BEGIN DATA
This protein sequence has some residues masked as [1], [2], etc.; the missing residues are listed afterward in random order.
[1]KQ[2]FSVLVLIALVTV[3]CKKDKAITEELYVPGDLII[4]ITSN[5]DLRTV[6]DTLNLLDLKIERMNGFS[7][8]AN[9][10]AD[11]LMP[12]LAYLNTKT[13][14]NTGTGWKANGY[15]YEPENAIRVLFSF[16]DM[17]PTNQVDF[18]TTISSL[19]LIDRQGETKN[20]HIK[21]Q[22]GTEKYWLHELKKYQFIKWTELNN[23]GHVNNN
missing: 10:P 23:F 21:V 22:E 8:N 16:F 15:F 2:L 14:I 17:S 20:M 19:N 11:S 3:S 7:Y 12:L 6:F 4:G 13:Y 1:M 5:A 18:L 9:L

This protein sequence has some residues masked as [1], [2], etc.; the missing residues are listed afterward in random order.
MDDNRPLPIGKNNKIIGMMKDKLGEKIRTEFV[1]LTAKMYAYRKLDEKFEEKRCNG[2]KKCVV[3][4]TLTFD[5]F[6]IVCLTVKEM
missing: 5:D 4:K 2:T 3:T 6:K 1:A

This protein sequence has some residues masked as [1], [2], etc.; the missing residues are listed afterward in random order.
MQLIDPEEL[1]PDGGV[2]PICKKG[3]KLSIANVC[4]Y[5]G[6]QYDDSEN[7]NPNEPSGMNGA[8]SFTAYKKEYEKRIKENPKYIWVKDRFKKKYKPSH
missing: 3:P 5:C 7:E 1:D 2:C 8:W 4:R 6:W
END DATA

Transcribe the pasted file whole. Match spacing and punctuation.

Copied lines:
This protein sequence has some residues masked as [1], [2], etc.; the missing residues are listed afterward in random order.
[1]KQ[2]FSVLVLIALVTV[3]CKKDKAITEELYVPGDLII[4]ITSN[5]DLRTV[6]DTLNLLDLKIERMNGFS[7][8]AN[9][10]AD[11]LMP[12]LAYLNTKT[13][14]NTGTGWKANGY[15]YEPENAIRVLFSF[16]DM[17]PTNQVDF[18]TTISSL[19]LIDRQGETKN[20]HIK[21]Q[22]GTEKYWLHELKKYQFIKWTELNN[23]GHVNNN
missing: 10:P 23:F 21:V 22:E 8:N 16:F 15:F 2:L 14:I 17:S 20:M 19:N 11:S 3:S 7:Y 12:L 6:F 4:G 13:Y 1:M 5:A 18:L 9:L

This protein sequence has some residues masked as [1], [2], etc.; the missing residues are listed afterward in random order.
MDDNRPLPIGKNNKIIGMMKDKLGEKIRTEFV[1]LTAKMYAYRKLDEKFEEKRCNG[2]KKCVV[3][4]TLTFD[5]F[6]IVCLTVKEM
missing: 5:D 4:K 2:T 3:T 6:K 1:A

This protein sequence has some residues masked as [1], [2], etc.; the missing residues are listed afterward in random order.
MQLIDPEEL[1]PDGGV[2]PICKKG[3]KLSIANVC[4]Y[5]G[6]QYDDSEN[7]NPNEPSGMNGA[8]SFTAYKKEYEKRIKENPKYIWVKDRFKKKYKPSH
missing: 3:P 5:C 7:E 1:D 2:C 8:W 4:R 6:W